Journal of gambling behavior

, Volume 5, Issue 1, pp 22–41 | Cite as

The prevalence rates of pathological gambling: A look at methods

  • Robert P. Culleton


Planning the gambling environment requires protection of the public's health, safety and welfare. Whereas most public gaming provisions and statutes address the public's fears of organized crime as well as some welfare needs, rarely do they safeguard the public's health regarding the spread of the mental disease known as pathological gambling. Measurement of the prevalence and incidence of this disease would enable policy planners to evaluate both the state's responsibility for an epidemic and the adequacy of publicly funded treatment programs. The purpose of this paper is to examine the methods which underlie three different estimates of the prevalence rate of pathological gambling and to critique them in the light of sound epidemiological procedure. In 1975, the Institute for Social Research (ISR) of the University of Michigan conducted a national survey and a survey of the state of Nevada on behalf of the U.S. Commission on a National Policy Toward Gambling. Using discriminant function analysis coupled with subjective inspection of cases in the “at-risk” pool, the researchers estimated rates of “probable” and “potential” pathological gamblers. In 1984 and 1985, this author surveyed residents in the Delaware Valley and the state of Ohio using the cumulative clinical signs method which also posited rates of “probable” and “potential” pathological gamblers. In 1986, researchers at the Office of Mental Health for the State of New York employed a formal screening device to survey residents and proposed a rate of “probable” pathological gamblers and a rate of “problem” — although not pathological — gamblers. All three approaches produced different estimates. The utility of prevalence and incidence rate research in this field is threatened by a lack of consensus about the proper epidemiological procedure to be employed in arriving at these estimates. There is also confusion about the distinction between a “probable” and a “potential” pathological gambler. The planning purpose, method, validity and reliability of prevalence rate research about pathological gambling are addressed in this paper.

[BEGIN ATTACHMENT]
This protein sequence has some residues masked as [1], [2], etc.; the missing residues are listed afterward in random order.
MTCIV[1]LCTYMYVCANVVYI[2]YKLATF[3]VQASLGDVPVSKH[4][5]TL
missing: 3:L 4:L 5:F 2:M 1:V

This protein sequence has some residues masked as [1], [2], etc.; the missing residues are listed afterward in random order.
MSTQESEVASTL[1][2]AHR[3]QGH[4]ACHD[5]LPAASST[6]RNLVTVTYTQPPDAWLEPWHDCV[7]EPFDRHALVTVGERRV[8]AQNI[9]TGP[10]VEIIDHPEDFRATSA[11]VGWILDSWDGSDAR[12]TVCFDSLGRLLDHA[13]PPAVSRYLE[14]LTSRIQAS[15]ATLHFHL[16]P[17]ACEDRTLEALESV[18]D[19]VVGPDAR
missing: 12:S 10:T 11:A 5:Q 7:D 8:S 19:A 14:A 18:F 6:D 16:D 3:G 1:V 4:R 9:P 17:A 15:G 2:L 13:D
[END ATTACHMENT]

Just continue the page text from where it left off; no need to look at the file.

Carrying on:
Prevalence Rate Discriminant Function Organize Crime Pathological Gambler Rate Research 
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Copyright information

© Human Sciences Press, Inc. 1989

Authors and Affiliations

  • Robert P. Culleton
    • 1
  1. 1.Rutgers, the State University of New JerseyUSA

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